3.) There seems to be a discrepancy between G16CM and G12CM.

The pathology sheets for both of these animals report the

identical ophthalmoscopic finding, yet there is no eye

exam sheet for G12CM, and only the finding for G16CM was

reported in the submission to FDA (Vol. 1, p. 125).


During our data review, we found an internal memo from Dr. Youkilis to

K.S. Rao, dated 4-28-74. The text of this memo is as follows: "








Note... This entire memo was expunged from the delivered

document, by parties unknown.










A copy of the above memo is included in exhibit #72. Dr. Rao and Dr.

Youkilis are no longer employed by Searle.




When an animal spilled an excessive amount of food, this was noted on the

observation records by means of an asterisk in the "appetite/thirst"

column. The asterisk was also used to denote food spillage on the

Teletype sheets for body/feeder weight data. The amount of food spillage

was not quantitatively determined by the technicians assigned to observe,

feed and weigh the animals, but we were told that they made an effort to

return spilled food to the food cups whenever possible. WE were also told

that food consumption data for those erats marked with an asterisk on the

body/feeder weight sheets was not used in Searle's statistical analysis of

the data.


The "palpation record" in the "Tissue Masses and Deaths" volume shows that

tissue masses were sometimes excised from the animals. The record

indicates that a tissue mass measuring 1.5x1.0cm was excised from animal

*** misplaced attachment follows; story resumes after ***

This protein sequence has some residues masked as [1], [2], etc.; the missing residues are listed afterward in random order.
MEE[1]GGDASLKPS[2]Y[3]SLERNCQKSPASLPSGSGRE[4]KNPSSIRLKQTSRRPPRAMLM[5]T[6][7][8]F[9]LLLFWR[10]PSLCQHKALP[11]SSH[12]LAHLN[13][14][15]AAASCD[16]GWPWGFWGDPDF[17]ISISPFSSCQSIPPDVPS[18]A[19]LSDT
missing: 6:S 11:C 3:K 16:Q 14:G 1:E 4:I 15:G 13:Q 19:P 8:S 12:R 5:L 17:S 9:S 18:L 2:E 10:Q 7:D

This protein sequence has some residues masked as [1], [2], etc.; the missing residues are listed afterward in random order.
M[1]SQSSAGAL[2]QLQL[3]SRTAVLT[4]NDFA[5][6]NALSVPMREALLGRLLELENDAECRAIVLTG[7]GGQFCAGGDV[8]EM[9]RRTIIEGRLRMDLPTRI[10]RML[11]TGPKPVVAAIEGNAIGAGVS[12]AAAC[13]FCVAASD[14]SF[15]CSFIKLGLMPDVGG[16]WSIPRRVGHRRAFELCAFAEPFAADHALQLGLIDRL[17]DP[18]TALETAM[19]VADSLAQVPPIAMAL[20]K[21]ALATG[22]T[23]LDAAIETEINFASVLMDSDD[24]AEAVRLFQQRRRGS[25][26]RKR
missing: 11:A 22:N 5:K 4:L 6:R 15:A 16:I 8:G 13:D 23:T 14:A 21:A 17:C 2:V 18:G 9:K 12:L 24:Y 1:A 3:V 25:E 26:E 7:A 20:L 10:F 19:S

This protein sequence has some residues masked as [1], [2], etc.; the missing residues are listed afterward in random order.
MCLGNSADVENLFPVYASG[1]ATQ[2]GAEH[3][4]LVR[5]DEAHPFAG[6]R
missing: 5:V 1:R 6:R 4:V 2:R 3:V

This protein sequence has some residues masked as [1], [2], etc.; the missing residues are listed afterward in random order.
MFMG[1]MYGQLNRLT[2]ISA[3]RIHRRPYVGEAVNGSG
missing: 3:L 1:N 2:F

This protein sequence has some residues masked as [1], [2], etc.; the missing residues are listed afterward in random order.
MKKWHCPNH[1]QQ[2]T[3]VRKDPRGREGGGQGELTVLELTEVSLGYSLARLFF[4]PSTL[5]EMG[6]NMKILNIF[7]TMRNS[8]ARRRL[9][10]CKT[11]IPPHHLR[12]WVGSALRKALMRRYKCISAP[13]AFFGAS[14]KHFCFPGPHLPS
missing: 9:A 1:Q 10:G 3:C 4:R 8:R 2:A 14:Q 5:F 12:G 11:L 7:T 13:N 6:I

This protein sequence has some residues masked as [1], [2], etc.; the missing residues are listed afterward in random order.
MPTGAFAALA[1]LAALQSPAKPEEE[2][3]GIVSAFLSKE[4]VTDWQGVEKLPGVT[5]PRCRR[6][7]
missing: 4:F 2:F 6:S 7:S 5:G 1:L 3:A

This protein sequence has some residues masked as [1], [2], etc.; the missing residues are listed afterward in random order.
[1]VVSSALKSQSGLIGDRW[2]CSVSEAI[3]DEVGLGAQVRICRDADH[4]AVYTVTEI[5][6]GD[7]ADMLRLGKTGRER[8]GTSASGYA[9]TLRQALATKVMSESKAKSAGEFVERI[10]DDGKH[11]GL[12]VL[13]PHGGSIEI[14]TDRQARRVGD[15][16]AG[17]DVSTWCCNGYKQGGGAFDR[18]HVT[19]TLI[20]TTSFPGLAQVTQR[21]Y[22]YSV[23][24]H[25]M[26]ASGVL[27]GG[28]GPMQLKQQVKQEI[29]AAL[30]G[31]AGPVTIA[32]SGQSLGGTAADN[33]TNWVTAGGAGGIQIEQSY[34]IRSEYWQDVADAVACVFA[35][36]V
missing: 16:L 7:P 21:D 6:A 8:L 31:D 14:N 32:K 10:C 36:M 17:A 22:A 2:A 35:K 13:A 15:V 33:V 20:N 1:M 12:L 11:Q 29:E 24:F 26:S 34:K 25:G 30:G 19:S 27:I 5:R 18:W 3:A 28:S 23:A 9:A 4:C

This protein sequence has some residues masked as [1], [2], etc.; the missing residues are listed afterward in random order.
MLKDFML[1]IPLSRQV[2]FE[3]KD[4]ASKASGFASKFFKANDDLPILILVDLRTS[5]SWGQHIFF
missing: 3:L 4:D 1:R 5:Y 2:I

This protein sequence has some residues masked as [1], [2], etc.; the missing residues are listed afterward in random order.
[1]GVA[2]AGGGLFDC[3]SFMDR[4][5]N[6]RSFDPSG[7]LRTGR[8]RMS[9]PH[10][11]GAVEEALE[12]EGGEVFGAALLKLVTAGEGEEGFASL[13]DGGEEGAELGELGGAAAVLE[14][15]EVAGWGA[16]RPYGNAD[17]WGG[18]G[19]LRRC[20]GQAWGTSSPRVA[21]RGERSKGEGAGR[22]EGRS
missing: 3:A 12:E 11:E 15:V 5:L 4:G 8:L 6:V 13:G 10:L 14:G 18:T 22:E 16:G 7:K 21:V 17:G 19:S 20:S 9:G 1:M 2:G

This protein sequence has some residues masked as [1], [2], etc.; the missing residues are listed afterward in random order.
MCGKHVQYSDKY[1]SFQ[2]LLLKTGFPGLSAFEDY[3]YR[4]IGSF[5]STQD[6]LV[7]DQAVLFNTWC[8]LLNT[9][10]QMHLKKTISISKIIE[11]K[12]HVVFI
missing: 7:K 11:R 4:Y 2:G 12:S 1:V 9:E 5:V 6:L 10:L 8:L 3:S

B31HF on 2-10-72. The record also shows that a "skin incision over mass"

was performed on animals C22LM and G25LM on Feb. 10, 1972.




DKP levels for the feeding study were multiples of 100, 200 and 400 times

the estimated human dose. The levels in g DKP/kg body weight/day were

0,0.75, 1.5 and 3.0 for the control, low, medium and high treatment

groups, respectively. The doses were mixed in the diet as described in

Calculating Diet Concentration and Blending of Treatment Mixtures.


Individual body weights were recorded weekly for the first four weeks,

once every two weeks for the next eight weeks and once every four weeks

thereafter. The amount of food consumed was measured every week. An

automated weighing system was employed consisting of an Intec balance and

a Teletype machine. The Teletype produces a typewritten sheet and a

machine-readable punched paper tape. All the typewritten sheets for the

study were available. Xerox copies of these sheets were taken to the

Division of Mathematics and technical Operations Staff of the form and

calculated by a computer program designed by Dennis Wilson, Division of



In designing the computer program it was necessary to make certain

assumptions on the handling of the data. One assumption concerned missing

data, e.g. the empty feed cups weights were missing for the "D" housing

group at the 12th week. Dr. George Clay, Group Leader, CNS Pharmacology,

Searle and scientific co-ordinator for the FDA team, was unable to

determine whether these animals were omitted from the food consumption

calculations for that week, or whether the data for these animals from


Continue to Part 13